The Poem from “To Rome With Love”

Posted on June 29, 2012 at 3:50 pm

In Woody Allen’s new film, To Rome With Love, characters describe an “Ozymandian melancholy.”  That is a reference to the poem “Ozymandias” by Percy Bysshe Shelley.  It is the story of a man who describes an enormous ancient statue that is all broken and decayed.  Hundreds, maybe thousands of years before, an arrogant king had the statue erected to show that his power and fame would never die.  But today, he is not even remembered.  The “Ozymandian melancholy” refers to the sense that all accomplishment, all happiness, all existence is fleeting.  Setting the film in a city that is filled with ancient artifacts underscores this theme.

 

I met a traveler from an antique land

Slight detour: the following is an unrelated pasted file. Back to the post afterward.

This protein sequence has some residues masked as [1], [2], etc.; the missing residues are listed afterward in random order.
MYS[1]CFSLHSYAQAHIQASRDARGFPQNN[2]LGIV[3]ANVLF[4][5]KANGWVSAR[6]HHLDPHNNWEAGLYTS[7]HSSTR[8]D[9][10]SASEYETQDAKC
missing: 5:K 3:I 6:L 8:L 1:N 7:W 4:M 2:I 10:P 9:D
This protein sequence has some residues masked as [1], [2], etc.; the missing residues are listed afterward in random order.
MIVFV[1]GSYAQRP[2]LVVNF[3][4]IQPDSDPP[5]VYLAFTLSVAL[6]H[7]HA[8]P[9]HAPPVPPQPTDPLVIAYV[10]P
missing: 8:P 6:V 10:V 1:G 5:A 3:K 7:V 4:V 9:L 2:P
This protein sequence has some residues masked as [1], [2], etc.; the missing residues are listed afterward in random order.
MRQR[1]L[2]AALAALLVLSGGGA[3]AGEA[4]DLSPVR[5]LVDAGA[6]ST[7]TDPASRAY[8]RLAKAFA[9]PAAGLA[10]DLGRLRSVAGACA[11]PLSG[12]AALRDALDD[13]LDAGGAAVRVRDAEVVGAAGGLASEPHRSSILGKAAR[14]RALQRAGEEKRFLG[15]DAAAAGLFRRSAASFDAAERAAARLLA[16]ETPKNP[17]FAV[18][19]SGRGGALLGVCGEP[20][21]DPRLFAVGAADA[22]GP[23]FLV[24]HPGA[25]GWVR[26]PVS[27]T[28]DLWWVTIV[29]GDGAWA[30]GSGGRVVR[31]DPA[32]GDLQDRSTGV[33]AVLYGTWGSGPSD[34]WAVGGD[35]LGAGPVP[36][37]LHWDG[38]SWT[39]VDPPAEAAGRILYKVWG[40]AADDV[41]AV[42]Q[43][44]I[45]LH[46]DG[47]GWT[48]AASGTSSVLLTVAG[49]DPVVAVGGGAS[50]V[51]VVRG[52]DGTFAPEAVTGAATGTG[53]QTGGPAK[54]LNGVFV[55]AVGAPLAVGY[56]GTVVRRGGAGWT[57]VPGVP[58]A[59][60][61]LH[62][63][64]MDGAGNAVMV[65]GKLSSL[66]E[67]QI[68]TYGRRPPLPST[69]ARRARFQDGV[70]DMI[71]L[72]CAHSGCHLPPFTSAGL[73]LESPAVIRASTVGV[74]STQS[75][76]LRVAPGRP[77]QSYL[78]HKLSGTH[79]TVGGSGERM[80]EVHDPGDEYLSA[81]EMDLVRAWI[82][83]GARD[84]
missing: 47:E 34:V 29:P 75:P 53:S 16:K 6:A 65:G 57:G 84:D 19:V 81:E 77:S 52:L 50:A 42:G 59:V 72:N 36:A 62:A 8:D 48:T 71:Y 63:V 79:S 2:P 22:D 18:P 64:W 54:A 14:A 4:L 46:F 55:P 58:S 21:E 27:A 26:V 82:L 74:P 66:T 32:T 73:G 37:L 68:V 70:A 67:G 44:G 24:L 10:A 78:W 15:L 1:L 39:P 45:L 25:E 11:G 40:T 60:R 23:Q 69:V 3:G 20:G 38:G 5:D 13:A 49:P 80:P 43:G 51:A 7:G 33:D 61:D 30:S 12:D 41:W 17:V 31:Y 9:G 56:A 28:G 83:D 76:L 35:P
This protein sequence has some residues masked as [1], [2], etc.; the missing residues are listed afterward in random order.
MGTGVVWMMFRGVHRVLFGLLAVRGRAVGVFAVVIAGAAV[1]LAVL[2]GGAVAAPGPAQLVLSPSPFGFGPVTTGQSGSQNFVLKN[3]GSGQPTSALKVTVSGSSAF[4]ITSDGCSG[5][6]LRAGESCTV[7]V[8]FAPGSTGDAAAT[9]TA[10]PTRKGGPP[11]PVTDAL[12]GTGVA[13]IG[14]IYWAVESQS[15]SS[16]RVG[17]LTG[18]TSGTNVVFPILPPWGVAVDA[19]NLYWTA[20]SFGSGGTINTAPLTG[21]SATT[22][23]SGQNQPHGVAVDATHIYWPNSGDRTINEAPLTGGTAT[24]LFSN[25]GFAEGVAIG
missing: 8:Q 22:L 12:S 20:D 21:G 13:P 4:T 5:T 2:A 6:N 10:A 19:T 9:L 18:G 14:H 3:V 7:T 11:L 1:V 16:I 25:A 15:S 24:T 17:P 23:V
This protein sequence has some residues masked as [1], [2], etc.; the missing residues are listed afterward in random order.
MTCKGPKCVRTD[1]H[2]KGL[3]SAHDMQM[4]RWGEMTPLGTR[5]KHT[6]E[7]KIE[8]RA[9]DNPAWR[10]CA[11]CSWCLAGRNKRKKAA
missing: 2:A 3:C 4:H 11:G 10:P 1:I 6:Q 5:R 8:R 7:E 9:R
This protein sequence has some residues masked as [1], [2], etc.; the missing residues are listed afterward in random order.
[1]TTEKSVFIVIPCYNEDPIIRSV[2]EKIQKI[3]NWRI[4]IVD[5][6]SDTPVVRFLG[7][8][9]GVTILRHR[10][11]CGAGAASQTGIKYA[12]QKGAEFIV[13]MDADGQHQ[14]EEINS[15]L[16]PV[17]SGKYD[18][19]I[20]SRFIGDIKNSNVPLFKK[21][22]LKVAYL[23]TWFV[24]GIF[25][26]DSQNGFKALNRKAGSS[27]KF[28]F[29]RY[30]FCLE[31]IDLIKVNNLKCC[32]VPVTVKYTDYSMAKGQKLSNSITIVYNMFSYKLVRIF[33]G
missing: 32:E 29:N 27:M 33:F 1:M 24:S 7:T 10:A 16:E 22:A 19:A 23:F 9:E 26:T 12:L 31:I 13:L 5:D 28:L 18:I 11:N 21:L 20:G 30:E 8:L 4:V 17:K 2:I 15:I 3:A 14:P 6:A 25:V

Who said: Two vast and trunkless legs of stone
Stand in the desert. Near them, on the sand,
Half sunk, a shattered visage lies, whose frown,
And wrinkled lip, and sneer of cold command,
Tell that its sculptor well those passions read
Which yet survive, stamped on these lifeless things,
The hand that mocked them, and the heart that fed;
And on the pedestal these words appear:
“My name is Ozymandias, king of kings:
Look on my works, ye Mighty, and despair!”
Nothing beside remains. Round the decay
Of that colossal wreck, boundless and bare
The lone and level sands stretch far away.

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